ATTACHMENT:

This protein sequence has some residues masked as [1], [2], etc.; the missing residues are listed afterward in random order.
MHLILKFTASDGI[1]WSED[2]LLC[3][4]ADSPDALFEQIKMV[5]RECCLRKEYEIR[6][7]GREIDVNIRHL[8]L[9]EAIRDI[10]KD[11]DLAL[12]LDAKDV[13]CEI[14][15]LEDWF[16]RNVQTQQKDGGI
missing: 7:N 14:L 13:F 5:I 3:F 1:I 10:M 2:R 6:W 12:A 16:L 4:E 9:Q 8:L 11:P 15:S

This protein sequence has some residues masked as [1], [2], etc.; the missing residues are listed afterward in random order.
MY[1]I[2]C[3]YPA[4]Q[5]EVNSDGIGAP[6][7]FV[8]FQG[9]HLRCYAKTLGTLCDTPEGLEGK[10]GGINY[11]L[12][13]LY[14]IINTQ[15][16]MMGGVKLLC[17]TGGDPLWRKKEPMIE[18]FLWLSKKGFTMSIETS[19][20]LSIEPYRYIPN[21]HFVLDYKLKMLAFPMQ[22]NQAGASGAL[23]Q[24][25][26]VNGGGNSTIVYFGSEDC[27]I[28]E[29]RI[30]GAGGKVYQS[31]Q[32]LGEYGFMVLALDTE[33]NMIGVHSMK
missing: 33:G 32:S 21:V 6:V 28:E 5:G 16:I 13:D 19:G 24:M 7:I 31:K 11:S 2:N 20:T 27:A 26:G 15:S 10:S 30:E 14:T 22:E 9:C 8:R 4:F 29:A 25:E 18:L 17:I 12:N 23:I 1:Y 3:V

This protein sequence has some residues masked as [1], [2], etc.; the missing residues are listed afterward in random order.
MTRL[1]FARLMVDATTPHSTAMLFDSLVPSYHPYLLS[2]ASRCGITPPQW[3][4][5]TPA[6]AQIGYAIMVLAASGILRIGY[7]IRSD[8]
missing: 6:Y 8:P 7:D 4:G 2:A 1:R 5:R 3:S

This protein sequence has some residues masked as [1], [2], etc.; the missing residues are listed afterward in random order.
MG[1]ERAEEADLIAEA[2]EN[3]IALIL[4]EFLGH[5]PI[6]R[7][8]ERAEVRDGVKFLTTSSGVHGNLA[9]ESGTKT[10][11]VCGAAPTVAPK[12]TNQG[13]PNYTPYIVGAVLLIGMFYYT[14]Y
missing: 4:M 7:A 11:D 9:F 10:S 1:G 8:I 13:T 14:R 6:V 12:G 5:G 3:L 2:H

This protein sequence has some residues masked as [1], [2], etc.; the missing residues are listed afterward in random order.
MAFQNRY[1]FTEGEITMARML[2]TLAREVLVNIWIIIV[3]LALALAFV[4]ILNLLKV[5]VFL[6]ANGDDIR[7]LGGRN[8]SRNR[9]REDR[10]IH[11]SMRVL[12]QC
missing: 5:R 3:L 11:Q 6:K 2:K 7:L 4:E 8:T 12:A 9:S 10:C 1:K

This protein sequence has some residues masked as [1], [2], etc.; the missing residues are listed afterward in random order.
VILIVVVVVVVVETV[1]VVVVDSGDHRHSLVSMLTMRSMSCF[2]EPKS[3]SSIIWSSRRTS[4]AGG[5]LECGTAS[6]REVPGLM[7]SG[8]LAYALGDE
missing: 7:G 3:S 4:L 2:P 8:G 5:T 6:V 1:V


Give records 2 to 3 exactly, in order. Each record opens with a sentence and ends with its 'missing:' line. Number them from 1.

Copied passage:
This protein sequence has some residues masked as [1], [2], etc.; the missing residues are listed afterward in random order.
MY[1]I[2]C[3]YPA[4]Q[5]EVNSDGIGAP[6][7]FV[8]FQG[9]HLRCYAKTLGTLCDTPEGLEGK[10]GGINY[11]L[12][13]LY[14]IINTQ[15][16]MMGGVKLLC[17]TGGDPLWRKKEPMIE[18]FLWLSKKGFTMSIETS[19][20]LSIEPYRYIPN[21]HFVLDYKLKMLAFPMQ[22]NQAGASGAL[23]Q[24][25][26]VNGGGNSTIVYFGSEDC[27]I[28]E[29]RI[30]GAGGKVYQS[31]Q[32]LGEYGFMVLALDTE[33]NMIGVHSMK
missing: 33:G 32:S 21:V 6:V 28:E 5:G 16:I 13:D 19:G 24:M 7:I 31:K 11:S 2:N 20:T 27:A 26:G 15:S 10:S 30:E 14:T 22:E 9:C 8:R 4:F 29:A 25:E 18:L 17:I 12:N 23:I 1:Y 3:V

This protein sequence has some residues masked as [1], [2], etc.; the missing residues are listed afterward in random order.
MTRL[1]FARLMVDATTPHSTAMLFDSLVPSYHPYLLS[2]ASRCGITPPQW[3][4][5]TPA[6]AQIGYAIMVLAASGILRIGY[7]IRSD[8]
missing: 6:Y 8:P 7:D 4:G 2:A 1:R 5:R 3:S